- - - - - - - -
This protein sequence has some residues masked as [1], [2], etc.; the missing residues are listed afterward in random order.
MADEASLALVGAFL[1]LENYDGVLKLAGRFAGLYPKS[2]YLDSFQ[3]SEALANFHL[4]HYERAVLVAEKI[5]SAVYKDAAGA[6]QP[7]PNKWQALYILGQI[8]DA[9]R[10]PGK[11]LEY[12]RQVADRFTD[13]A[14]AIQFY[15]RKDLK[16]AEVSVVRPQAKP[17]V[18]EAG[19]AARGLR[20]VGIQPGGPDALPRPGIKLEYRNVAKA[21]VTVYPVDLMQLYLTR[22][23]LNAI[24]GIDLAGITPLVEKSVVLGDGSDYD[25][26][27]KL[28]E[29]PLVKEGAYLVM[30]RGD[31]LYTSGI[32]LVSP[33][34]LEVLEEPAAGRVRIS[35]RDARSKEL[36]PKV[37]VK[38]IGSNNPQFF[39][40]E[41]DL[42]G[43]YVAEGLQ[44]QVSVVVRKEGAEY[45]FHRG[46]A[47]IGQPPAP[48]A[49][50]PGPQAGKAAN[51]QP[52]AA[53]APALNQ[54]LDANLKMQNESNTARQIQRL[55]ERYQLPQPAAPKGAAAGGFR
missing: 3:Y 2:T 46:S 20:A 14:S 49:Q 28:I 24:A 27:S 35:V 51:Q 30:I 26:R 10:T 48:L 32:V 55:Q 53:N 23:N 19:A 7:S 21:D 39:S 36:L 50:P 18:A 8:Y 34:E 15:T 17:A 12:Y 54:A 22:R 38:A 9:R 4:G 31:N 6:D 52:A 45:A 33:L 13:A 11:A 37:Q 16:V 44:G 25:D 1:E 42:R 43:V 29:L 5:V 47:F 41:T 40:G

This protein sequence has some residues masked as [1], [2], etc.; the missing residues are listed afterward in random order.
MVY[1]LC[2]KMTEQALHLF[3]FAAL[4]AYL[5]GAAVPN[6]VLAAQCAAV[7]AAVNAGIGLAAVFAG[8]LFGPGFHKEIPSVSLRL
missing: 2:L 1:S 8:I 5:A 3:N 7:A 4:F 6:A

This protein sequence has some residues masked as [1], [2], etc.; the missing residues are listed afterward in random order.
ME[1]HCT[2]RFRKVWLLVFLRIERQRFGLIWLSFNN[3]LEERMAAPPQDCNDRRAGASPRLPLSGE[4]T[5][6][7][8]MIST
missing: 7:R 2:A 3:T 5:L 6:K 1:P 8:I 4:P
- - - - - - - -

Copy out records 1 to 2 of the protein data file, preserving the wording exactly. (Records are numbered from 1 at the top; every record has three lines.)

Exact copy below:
This protein sequence has some residues masked as [1], [2], etc.; the missing residues are listed afterward in random order.
MADEASLALVGAFL[1]LENYDGVLKLAGRFAGLYPKS[2]YLDSFQ[3]SEALANFHL[4]HYERAVLVAEKI[5]SAVYKDAAGA[6]QP[7]PNKWQALYILGQI[8]DA[9]R[10]PGK[11]LEY[12]RQVADRFTD[13]A[14]AIQFY[15]RKDLK[16]AEVSVVRPQAKP[17]V[18]EAG[19]AARGLR[20]VGIQPGGPDALPRPGIKLEYRNVAKA[21]VTVYPVDLMQLYLTR[22][23]LNAI[24]GIDLAGITPLVEKSVVLGDGSDYD[25][26][27]KL[28]E[29]PLVKEGAYLVM[30]RGD[31]LYTSGI[32]LVSP[33][34]LEVLEEPAAGRVRIS[35]RDARSKEL[36]PKV[37]VK[38]IGSNNPQFF[39][40]E[41]DL[42]G[43]YVAEGLQ[44]QVSVVVRKEGAEY[45]FHRG[46]A[47]IGQPPAP[48]A[49][50]PGPQAGKAAN[51]QP[52]AA[53]APALNQ[54]LDANLKMQNESNTARQIQRL[55]ERYQLPQPAAPKGAAAGGFR
missing: 3:Y 2:T 46:S 20:A 14:S 49:Q 28:I 24:A 27:S 35:V 51:Q 30:I 26:R 10:T 48:L 32:V 55:Q 53:N 23:N 19:A 7:S 21:D 39:S 36:L 50:P 18:A 8:Y 34:E 15:T 17:A 12:Y 54:A 22:R 38:A 9:R 4:G 31:N 6:D 52:A 45:A 33:L 13:A 11:A 37:Q 16:V 44:G 25:D 1:E 42:R 43:V 29:L 5:V 47:F 41:T 40:G

This protein sequence has some residues masked as [1], [2], etc.; the missing residues are listed afterward in random order.
MVY[1]LC[2]KMTEQALHLF[3]FAAL[4]AYL[5]GAAVPN[6]VLAAQCAAV[7]AAVNAGIGLAAVFAG[8]LFGPGFHKEIPSVSLRL
missing: 2:L 1:S 8:I 5:A 3:N 7:A 4:F 6:A